It took me 9 months of madness to realise that my body craved extended moments of stillness. More than just taking a long bubble bath or a relaxing autumnal stroll, it wanted to hear that quiet little voice inside that says ‘Everything is going to be okay’.

Finding real stillness requires dedication, time and bravery. You may have to sit with emotions you’d rather avoid for a little while but what happens on the other side is the realization of the entire universe residing within you, a place you can visit in times of need, a tool you can utilize when the road gets a little rocky. And eventually you will find yourself sitting in stillness with the bravest soul in the entire world, you.

 


Yoga & Meditation

Mindfulness at Work: Will it catch on?

September 28, 2016 • By

Meditation at work Everyone’s talking about it. Nowadays you hear the word ‘mindfulness’ used in the most obscure places; by big brands and official organisations. Massive corporations are jumping on the bandwagon and you’ll see ‘mindfulness’ exercises being pushed upon employees in most workplaces. But what’s the big deal? Can a few minutes of meditation really change your day?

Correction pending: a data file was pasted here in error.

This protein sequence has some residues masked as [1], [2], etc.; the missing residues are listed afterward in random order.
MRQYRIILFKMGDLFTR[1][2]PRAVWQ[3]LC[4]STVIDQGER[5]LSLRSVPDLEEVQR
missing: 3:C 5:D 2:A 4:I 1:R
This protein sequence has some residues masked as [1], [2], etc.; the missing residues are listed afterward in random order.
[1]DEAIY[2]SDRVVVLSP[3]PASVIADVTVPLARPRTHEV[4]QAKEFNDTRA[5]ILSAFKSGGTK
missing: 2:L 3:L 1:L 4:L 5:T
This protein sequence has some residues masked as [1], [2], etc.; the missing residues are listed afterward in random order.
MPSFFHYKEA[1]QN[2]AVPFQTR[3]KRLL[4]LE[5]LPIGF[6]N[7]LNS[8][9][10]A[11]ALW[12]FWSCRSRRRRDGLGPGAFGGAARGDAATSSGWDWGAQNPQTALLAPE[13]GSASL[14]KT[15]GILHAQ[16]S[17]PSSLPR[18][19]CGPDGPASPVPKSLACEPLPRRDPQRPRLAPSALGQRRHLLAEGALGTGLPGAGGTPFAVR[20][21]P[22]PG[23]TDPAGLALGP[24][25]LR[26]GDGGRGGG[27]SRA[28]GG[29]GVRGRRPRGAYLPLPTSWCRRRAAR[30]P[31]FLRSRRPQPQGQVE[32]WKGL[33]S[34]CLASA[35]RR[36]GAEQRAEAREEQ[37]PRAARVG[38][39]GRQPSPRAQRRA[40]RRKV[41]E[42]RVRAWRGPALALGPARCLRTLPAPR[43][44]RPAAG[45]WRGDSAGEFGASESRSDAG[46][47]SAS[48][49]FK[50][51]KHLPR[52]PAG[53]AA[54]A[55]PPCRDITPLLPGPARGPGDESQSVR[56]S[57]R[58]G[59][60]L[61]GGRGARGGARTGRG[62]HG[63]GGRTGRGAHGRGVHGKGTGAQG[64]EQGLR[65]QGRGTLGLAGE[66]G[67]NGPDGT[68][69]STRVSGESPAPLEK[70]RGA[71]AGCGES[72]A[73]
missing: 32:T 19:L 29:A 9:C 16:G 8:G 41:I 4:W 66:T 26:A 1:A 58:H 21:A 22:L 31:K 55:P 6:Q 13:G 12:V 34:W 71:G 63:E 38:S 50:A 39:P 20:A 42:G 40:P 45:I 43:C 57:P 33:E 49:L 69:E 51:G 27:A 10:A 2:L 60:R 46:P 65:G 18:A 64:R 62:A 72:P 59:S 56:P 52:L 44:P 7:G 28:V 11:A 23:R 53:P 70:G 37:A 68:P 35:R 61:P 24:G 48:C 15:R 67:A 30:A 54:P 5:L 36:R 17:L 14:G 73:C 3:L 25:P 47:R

In 2007 Dr Yi-Yuan Tan from Dalian University of Technology, China carried out a study which concluded that a meditation practice can reduce stress and increase attention to detail in just 5 short days. It went on to show a reduction in anxiety related issues, depression, fatigue and anger.

In 2015 35% of workplace illnesses were stress related, resulting in a 43% of all sickdays. These figures are pretty shocking. People are becoming increasingly aware of their health and happiness (rightly so) and leaders of organisations are finally understanding the importance of a happy healthy workforce.